IT Governance

Tweak Your ITSM Strategy with a Little Math

For IT service management, the second best thing about the help desk is that you can always hire more support staff. The best thing is that you don’t have to! In a post at his blog, Joe the IT Guy describes the staffing efficiencies to be gained by a “little bit” of math. In this case, we refer to the Erlang C traffic model, a formula invented to calculate the probability that a customer will need to queue for service. It looks like this.

Yes, it does look quite intimidating. Fortunately there are free Erlang C calculators available on the Internet. You don’t actually have to do the math yourself. Let’s discuss how the Erlang C helps with ITSM efficiency.

But What Can it Do?

First off, it helps one fully utilize an understaffed department. It improves the overall customer experience, reducing the number of abandoned calls. Conversely, it can help keep costs down by ensuring that help desks are not overstaffed. It also helps service desk managers to forecast, to respond to customers by making service changes.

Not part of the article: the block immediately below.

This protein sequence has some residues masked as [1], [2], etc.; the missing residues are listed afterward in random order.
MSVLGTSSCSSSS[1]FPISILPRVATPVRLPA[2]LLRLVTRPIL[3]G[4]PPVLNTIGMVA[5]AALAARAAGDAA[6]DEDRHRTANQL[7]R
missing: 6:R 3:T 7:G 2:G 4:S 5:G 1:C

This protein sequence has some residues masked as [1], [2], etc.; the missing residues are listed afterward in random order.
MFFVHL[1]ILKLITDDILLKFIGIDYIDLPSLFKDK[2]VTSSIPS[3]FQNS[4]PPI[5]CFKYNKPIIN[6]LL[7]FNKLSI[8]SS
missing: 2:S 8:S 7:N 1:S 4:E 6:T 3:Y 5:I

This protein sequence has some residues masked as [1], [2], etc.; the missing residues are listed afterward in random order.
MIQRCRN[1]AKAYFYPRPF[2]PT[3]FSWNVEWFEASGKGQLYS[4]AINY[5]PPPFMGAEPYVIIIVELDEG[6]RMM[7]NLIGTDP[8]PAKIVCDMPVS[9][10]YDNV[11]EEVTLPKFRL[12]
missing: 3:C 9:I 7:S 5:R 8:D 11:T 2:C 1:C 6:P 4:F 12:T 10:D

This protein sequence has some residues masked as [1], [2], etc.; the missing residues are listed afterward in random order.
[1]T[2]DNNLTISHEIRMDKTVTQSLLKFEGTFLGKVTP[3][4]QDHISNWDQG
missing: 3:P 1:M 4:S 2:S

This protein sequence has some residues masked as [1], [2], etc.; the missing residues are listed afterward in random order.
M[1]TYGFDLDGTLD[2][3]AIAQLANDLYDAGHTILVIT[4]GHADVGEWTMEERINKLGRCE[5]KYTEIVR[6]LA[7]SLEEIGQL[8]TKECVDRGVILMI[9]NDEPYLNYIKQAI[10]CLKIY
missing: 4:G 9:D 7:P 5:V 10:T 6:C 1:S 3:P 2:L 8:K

Joe cautions us not to use an Erlang C calculator “in anger,” but really he just wants us to become better acquainted with its many benefits:

Most Erlang C calculator tools work with a number of IT help desk operational variables such as: average call volumes, average talk times, agent availability, average and maximum wait time, and abandonment rates, plus things like the average time spent on post-call administration (often called the wrap-up time).

You can use it to understand things like optimal number of agents based on seasonal traffic patterns, number of expected calls per day, average and maximum wait times, ratio of queue times to talk times, queue waits based on staff availability, and so on. In brief, it is a remedy for the regrettable staffing legacies of previous help desk management. Enjoy.

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Eric Anderson

Eric Anderson is a staff writer for CAI's Accelerating IT Success. He is an intern at Computer Aid Inc., pursuing his master's degree in communications at Penn State University.

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